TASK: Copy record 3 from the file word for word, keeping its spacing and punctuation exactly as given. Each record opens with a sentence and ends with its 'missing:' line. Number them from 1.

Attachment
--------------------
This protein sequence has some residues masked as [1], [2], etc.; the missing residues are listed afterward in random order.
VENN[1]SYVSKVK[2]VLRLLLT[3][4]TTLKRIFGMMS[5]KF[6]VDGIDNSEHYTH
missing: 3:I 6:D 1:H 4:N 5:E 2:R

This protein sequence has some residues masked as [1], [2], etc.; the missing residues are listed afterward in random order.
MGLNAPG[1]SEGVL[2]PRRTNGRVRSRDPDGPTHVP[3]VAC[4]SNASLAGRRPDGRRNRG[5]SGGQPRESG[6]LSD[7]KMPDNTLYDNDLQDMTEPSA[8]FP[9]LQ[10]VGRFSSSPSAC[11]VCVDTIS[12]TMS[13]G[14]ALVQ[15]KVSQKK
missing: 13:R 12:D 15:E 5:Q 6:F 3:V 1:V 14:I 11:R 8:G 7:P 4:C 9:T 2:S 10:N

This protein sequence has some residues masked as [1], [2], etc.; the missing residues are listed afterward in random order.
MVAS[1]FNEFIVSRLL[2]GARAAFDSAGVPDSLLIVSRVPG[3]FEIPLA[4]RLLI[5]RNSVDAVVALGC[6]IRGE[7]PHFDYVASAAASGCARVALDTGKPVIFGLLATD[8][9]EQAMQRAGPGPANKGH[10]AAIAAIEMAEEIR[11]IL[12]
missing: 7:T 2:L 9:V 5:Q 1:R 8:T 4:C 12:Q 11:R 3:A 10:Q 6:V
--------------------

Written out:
This protein sequence has some residues masked as [1], [2], etc.; the missing residues are listed afterward in random order.
MVAS[1]FNEFIVSRLL[2]GARAAFDSAGVPDSLLIVSRVPG[3]FEIPLA[4]RLLI[5]RNSVDAVVALGC[6]IRGE[7]PHFDYVASAAASGCARVALDTGKPVIFGLLATD[8][9]EQAMQRAGPGPANKGH[10]AAIAAIEMAEEIR[11]IL[12]
missing: 7:T 2:L 9:V 5:Q 1:R 8:T 4:C 12:Q 11:R 3:A 10:Q 6:V